Born and raised on the windswept prairies of northwest Wyoming, Alan Swallow (1915–1966) nurtured a passion for literature and poetry at an early age. Quickly realizing he was not suited to a life of farming and ranching, Swallow entered the University of Wyoming to study literature and earned a fellowship to further his studies at Louisiana State University. It was there, under the influence of Robert Penn Warren and Cleanth Brooks, that Swallow began his almost three-decade-long career as a publisher, teacher, and poet. This outstanding biography is the first to explore the fascinating life of Alan Swallow, a pioneering western publisher whose authors included such literary luminaries as Anaïs Nin, Allen Tate, and Yvor Winters. Moving to Colorado, Swallow founded the Swallow Press and dedicated himself to bringing literary authors, both regionally and nationally recognized, to print in high-quality yet affordable books. Swallow’s tireless work as an editor and innovative publisher gave him much integrity. He became a revered literary figure of his day, while rumors of his marital infidelities and his fondness for fast cars earned him a different notoriety. Nelson brings this forgotten episode of publishing history vividly back to life, shining a bright light on the rich literary legacy of the West.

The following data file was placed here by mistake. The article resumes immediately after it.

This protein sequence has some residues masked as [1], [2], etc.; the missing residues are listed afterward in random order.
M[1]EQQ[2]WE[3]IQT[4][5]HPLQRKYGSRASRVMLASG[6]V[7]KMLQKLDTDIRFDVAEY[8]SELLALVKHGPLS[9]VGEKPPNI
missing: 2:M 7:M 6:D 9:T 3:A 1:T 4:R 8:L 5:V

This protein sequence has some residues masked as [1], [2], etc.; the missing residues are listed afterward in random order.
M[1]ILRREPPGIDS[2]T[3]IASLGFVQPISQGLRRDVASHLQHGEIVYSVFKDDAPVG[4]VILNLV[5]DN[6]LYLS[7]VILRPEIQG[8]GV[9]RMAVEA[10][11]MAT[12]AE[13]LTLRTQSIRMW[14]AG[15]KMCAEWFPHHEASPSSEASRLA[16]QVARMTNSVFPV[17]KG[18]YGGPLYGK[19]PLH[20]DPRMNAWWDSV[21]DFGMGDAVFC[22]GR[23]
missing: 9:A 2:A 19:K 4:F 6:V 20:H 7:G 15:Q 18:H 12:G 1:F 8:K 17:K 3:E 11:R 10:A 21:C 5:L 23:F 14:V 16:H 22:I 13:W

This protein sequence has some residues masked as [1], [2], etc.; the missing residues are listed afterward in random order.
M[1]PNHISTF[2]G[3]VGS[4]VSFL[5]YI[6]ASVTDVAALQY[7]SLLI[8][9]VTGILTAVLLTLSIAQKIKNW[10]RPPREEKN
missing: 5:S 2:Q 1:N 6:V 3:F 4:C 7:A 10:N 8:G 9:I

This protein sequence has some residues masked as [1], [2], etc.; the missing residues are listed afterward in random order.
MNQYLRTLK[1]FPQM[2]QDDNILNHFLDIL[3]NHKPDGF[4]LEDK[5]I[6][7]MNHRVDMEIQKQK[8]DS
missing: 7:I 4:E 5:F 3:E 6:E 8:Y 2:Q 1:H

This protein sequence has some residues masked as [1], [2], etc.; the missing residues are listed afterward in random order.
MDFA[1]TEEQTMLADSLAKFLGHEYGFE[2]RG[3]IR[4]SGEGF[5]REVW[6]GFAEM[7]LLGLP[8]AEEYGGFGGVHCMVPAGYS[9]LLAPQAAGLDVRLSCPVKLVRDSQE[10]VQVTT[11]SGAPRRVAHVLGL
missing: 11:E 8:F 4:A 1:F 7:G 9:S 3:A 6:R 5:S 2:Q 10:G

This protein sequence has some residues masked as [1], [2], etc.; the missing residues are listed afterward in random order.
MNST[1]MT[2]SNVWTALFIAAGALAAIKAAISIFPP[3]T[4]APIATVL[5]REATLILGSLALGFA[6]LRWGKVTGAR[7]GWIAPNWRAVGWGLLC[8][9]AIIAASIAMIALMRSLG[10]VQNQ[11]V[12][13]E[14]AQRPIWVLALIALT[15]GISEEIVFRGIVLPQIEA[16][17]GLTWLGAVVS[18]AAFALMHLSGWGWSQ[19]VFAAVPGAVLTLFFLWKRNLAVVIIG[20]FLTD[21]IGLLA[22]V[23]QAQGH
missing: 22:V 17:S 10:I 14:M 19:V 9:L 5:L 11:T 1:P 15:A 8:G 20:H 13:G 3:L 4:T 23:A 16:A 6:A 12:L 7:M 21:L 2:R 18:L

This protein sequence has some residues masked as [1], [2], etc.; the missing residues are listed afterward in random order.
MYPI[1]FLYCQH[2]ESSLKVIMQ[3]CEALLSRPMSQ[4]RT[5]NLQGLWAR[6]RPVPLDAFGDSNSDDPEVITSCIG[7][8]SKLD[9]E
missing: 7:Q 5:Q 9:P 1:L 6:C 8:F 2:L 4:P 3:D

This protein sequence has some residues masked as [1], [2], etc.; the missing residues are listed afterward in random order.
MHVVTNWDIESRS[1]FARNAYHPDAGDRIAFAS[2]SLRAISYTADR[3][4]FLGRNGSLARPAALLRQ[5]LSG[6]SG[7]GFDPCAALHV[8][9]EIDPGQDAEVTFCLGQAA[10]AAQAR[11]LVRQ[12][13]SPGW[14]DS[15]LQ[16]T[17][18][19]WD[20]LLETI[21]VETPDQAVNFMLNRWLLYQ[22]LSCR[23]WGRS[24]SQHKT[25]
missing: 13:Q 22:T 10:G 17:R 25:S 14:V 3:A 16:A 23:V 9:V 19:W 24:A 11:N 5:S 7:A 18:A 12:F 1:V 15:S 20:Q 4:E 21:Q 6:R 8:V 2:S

An Oral History